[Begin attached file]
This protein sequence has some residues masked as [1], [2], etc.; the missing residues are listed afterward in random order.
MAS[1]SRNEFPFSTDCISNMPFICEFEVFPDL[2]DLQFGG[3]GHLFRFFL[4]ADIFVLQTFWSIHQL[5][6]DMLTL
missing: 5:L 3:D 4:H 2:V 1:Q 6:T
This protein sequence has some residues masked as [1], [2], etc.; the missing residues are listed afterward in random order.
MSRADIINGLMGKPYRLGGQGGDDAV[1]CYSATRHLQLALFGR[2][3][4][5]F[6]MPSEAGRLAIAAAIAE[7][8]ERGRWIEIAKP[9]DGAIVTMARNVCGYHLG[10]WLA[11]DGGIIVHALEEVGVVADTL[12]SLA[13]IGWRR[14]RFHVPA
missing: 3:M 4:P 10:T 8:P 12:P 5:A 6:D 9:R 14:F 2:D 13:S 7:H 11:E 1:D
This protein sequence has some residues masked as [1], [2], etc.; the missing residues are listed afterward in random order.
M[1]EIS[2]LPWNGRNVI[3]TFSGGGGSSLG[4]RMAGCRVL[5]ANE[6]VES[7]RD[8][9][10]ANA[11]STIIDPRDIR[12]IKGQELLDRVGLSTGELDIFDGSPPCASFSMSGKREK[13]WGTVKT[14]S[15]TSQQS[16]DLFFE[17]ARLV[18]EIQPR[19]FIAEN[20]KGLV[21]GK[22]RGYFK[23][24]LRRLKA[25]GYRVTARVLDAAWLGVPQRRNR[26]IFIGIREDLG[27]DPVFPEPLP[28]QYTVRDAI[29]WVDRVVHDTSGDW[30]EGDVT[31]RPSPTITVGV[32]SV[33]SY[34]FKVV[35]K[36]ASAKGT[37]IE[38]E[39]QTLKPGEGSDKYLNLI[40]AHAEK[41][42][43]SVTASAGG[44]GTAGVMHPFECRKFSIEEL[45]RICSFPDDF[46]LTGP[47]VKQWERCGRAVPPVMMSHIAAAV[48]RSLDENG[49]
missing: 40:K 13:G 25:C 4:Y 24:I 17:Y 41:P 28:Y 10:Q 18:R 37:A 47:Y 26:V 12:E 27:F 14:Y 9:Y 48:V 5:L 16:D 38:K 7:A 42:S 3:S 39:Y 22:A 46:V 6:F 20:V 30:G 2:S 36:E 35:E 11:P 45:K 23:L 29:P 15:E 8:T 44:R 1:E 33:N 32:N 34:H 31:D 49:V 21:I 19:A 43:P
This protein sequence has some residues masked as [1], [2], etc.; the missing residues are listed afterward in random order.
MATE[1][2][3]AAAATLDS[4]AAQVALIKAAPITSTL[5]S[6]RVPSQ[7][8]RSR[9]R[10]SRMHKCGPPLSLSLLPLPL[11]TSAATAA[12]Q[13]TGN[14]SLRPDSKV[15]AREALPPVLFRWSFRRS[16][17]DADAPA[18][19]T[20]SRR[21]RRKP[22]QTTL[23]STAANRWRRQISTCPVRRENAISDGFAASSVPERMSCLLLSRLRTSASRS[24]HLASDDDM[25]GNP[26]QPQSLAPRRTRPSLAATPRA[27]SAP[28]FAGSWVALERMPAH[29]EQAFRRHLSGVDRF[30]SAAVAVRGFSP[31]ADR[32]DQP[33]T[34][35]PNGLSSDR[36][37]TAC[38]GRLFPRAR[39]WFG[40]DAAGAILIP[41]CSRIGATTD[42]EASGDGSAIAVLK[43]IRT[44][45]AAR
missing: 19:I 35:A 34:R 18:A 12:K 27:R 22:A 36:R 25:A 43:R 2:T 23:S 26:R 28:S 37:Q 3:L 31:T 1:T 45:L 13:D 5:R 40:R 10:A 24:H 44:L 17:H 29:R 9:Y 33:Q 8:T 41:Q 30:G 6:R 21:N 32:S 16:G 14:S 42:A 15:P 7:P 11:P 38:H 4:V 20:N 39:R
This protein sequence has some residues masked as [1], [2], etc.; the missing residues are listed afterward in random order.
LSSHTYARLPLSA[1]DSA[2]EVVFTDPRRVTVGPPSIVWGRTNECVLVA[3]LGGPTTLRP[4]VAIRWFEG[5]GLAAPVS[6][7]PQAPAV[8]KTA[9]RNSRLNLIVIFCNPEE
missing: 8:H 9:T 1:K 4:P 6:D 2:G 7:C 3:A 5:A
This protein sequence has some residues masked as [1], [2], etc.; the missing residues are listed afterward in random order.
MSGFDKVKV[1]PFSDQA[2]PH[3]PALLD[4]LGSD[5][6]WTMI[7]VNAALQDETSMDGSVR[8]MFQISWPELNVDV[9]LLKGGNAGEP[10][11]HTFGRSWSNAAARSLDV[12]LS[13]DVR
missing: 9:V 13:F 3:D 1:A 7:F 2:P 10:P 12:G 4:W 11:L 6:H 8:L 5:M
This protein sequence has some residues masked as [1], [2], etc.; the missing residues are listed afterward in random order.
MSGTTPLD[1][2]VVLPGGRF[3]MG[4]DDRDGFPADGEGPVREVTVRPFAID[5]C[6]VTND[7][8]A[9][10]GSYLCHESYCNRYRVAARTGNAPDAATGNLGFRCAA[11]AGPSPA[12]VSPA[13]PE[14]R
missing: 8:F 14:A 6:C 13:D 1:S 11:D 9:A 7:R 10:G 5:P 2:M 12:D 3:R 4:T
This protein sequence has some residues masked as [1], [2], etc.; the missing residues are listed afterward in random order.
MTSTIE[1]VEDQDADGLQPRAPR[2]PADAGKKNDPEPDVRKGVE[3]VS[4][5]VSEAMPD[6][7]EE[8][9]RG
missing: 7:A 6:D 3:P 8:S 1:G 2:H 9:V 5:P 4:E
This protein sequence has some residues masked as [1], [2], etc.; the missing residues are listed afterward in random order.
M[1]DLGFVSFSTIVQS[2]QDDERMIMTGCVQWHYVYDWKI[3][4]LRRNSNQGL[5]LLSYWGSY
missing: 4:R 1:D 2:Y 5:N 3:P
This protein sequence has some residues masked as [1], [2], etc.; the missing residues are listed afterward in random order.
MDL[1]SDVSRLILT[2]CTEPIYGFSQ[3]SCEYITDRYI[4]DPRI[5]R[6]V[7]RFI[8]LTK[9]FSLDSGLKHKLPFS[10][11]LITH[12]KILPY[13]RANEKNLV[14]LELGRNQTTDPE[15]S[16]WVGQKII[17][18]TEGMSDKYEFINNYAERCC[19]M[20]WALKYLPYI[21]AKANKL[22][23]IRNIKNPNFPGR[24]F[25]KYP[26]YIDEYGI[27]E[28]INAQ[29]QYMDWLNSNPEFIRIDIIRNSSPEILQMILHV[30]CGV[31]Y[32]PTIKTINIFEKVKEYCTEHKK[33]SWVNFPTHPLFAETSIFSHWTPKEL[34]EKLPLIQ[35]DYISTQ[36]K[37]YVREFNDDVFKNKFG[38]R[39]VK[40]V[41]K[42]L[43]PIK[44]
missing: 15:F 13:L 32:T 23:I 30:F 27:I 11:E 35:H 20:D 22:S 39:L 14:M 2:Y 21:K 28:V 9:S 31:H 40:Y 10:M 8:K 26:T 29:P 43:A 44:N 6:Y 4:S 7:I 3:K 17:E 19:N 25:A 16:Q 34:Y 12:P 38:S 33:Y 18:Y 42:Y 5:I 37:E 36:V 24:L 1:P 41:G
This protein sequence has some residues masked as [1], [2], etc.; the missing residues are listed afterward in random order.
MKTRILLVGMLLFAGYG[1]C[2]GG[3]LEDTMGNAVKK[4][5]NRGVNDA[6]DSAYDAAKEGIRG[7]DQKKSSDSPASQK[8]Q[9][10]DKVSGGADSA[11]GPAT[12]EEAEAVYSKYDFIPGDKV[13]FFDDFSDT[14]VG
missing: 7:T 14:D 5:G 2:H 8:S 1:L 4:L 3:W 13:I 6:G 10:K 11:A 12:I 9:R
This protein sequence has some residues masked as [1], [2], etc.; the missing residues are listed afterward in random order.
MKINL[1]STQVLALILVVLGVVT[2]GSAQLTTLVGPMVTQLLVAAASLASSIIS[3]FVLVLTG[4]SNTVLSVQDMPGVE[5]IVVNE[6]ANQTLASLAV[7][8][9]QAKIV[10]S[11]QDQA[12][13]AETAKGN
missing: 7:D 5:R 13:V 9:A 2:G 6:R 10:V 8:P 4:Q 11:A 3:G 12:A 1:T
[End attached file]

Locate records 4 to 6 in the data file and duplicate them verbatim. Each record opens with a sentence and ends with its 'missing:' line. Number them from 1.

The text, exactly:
This protein sequence has some residues masked as [1], [2], etc.; the missing residues are listed afterward in random order.
MATE[1][2][3]AAAATLDS[4]AAQVALIKAAPITSTL[5]S[6]RVPSQ[7][8]RSR[9]R[10]SRMHKCGPPLSLSLLPLPL[11]TSAATAA[12]Q[13]TGN[14]SLRPDSKV[15]AREALPPVLFRWSFRRS[16][17]DADAPA[18][19]T[20]SRR[21]RRKP[22]QTTL[23]STAANRWRRQISTCPVRRENAISDGFAASSVPERMSCLLLSRLRTSASRS[24]HLASDDDM[25]GNP[26]QPQSLAPRRTRPSLAATPRA[27]SAP[28]FAGSWVALERMPAH[29]EQAFRRHLSGVDRF[30]SAAVAVRGFSP[31]ADR[32]DQP[33]T[34][35]PNGLSSDR[36][37]TAC[38]GRLFPRAR[39]WFG[40]DAAGAILIP[41]CSRIGATTD[42]EASGDGSAIAVLK[43]IRT[44][45]AAR
missing: 19:I 35:A 34:R 18:A 12:K 27:R 22:A 36:R 25:A 43:R 2:T 23:S 26:R 28:S 37:Q 3:L 31:T 1:T 45:L 13:D 5:R 40:R 10:A 24:H 44:L 17:H 29:R 9:Y 33:Q 8:T 41:Q 30:G 6:R 21:N 32:S 16:G 14:S 42:A 15:P 7:P 11:P 38:H 4:V 20:N 39:R
This protein sequence has some residues masked as [1], [2], etc.; the missing residues are listed afterward in random order.
LSSHTYARLPLSA[1]DSA[2]EVVFTDPRRVTVGPPSIVWGRTNECVLVA[3]LGGPTTLRP[4]VAIRWFEG[5]GLAAPVS[6][7]PQAPAV[8]KTA[9]RNSRLNLIVIFCNPEE
missing: 8:H 9:T 1:K 4:P 6:D 2:G 7:C 3:A 5:A
This protein sequence has some residues masked as [1], [2], etc.; the missing residues are listed afterward in random order.
MSGFDKVKV[1]PFSDQA[2]PH[3]PALLD[4]LGSD[5][6]WTMI[7]VNAALQDETSMDGSVR[8]MFQISWPELNVDV[9]LLKGGNAGEP[10][11]HTFGRSWSNAAARSLDV[12]LS[13]DVR
missing: 9:V 13:F 3:D 1:A 7:F 2:P 10:P 12:G 4:W 11:L 6:H 8:L 5:M